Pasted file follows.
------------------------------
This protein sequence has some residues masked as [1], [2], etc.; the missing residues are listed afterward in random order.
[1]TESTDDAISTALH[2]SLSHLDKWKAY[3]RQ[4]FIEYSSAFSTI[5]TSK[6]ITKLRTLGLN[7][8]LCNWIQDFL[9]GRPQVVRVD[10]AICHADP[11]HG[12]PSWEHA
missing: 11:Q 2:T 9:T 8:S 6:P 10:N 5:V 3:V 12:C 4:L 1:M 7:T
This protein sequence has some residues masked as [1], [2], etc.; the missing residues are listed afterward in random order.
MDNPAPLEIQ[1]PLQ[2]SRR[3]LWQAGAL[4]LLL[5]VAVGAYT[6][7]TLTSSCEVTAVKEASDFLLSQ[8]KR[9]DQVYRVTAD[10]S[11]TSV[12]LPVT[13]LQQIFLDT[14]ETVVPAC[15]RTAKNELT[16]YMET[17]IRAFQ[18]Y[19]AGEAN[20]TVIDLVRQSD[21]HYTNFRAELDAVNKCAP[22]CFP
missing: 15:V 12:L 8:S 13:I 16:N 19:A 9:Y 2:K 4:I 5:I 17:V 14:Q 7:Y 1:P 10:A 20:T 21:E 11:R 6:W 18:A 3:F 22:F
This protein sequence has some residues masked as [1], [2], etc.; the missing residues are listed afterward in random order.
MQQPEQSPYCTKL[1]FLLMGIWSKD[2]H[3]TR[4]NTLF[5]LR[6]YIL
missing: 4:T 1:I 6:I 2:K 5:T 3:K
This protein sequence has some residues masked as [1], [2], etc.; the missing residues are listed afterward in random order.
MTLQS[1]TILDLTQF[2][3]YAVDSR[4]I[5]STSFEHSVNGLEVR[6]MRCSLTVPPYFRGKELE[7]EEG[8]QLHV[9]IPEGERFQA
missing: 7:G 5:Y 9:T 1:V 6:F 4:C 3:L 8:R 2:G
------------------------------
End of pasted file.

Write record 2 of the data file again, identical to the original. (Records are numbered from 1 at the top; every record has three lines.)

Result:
This protein sequence has some residues masked as [1], [2], etc.; the missing residues are listed afterward in random order.
MDNPAPLEIQ[1]PLQ[2]SRR[3]LWQAGAL[4]LLL[5]VAVGAYT[6][7]TLTSSCEVTAVKEASDFLLSQ[8]KR[9]DQVYRVTAD[10]S[11]TSV[12]LPVT[13]LQQIFLDT[14]ETVVPAC[15]RTAKNELT[16]YMET[17]IRAFQ[18]Y[19]AGEAN[20]TVIDLVRQSD[21]HYTNFRAELDAVNKCAP[22]CFP
missing: 15:V 12:L 8:S 13:I 16:N 19:A 9:Y 2:K 4:I 5:I 17:V 14:Q 7:Y 1:P 10:A 20:T 21:E 11:R 6:W 18:A 3:F 22:F